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What was originally Hongkou Park (1905), once a foreigners' park opened to the Chinese only in 1928, has been renamed for China's best-known 20th-century writer, Lu Xun (1881-1936), who lived in this neighborhood from 1927 until his death. Known as the "father of modern Chinese literature" because of his role in developing the modern style of Chinese prose as well as in helping simplify the Chinese script, Lu Xun was a prolific writer who translated science-fiction novels into Chinese just as easily as he penned scathing critiques of Confucianism and the alternately submissive and arrogant Chinese character. Extolled as a political revolutionary (Mao Zedong penned an inscription on Lu Xun's tomb, which lies at the north end of the park), Lu Xun was himself deliberately never a member of the Communist Party. One can only imagine what his scathing pen would have had to say about China's current headlong rush into capitalism.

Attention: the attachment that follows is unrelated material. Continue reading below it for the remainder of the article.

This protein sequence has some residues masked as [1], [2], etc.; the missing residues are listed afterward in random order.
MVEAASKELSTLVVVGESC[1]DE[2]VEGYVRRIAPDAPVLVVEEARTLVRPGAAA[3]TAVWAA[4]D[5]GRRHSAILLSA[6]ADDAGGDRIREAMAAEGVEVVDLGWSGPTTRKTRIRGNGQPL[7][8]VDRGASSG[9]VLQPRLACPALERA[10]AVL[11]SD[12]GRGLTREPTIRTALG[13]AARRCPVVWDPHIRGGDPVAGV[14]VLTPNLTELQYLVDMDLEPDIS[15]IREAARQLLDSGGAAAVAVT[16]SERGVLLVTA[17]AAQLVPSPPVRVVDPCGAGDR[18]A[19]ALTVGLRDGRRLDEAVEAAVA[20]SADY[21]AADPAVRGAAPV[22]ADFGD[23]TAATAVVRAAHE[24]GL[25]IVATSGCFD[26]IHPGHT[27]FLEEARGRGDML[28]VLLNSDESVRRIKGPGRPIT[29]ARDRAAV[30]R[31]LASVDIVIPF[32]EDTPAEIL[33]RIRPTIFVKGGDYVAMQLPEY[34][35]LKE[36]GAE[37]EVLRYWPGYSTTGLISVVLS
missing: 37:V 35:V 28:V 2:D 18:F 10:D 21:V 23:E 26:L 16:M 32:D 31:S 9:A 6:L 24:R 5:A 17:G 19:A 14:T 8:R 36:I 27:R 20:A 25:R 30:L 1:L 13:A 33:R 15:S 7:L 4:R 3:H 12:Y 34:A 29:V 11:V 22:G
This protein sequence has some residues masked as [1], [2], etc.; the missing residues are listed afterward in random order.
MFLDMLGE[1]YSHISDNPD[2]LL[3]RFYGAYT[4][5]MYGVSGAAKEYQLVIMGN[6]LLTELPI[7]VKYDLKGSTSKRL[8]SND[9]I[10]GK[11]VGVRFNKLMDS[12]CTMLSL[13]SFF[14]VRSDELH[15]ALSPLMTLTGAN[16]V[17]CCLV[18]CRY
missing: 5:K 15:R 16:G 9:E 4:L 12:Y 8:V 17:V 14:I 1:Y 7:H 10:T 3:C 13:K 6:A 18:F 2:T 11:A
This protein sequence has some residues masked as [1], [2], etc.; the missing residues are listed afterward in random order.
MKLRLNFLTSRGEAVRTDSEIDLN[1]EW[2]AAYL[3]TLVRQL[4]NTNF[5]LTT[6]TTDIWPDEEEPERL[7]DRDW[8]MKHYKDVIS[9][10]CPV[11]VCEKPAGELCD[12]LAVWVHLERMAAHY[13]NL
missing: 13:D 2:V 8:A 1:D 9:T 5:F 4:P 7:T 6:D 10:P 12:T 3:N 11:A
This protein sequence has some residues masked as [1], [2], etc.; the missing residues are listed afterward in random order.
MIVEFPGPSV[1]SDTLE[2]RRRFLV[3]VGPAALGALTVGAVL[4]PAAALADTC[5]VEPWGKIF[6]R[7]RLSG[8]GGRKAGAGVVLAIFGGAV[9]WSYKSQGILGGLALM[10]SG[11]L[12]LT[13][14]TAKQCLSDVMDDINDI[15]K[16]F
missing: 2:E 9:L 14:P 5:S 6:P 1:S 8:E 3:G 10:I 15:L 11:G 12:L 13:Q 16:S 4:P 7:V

At the eastern end of the park is a memorial hall devoted to his life, the Lu Xun Jinianguan. The main exhibit room on the second floor displays his many books and old photographs, as well as his hat, goatskin gown, and death mask. Signs are in English. A bookstore here sells English-language copies of some of his most famous works, such as The Story of Ah Q. A 10-minute walk east of the park, Lu Xun's Former Residence is a three-story brick house where he lived from 1933 to his death, and is still largely decorated as it was then. Exhibits here include an original writing brush as well as a clock marking his exact time of death on October 19, 1936: 5:25am.